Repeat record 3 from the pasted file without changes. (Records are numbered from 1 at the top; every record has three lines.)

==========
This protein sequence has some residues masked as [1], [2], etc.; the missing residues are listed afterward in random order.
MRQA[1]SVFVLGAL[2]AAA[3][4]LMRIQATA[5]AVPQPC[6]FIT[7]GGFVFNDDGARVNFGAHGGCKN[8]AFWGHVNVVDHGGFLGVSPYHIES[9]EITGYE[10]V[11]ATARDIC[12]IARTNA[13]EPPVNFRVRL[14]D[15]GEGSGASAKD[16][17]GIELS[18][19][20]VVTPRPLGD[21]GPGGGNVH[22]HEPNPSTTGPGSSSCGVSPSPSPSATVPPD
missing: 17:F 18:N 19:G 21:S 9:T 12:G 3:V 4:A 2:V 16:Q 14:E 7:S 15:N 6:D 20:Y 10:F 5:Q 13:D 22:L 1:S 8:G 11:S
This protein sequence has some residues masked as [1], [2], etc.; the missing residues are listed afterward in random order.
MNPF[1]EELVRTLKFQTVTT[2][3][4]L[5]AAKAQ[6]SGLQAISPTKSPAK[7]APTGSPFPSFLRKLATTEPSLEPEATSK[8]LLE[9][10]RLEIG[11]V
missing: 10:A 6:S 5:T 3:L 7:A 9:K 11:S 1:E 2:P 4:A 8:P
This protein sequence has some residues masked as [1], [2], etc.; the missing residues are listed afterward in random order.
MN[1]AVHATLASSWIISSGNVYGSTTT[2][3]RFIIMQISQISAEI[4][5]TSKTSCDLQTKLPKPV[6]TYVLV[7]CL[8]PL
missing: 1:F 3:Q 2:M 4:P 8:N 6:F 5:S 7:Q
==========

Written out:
This protein sequence has some residues masked as [1], [2], etc.; the missing residues are listed afterward in random order.
MN[1]AVHATLASSWIISSGNVYGSTTT[2][3]RFIIMQISQISAEI[4][5]TSKTSCDLQTKLPKPV[6]TYVLV[7]CL[8]PL
missing: 1:F 3:Q 2:M 4:P 8:N 6:F 5:S 7:Q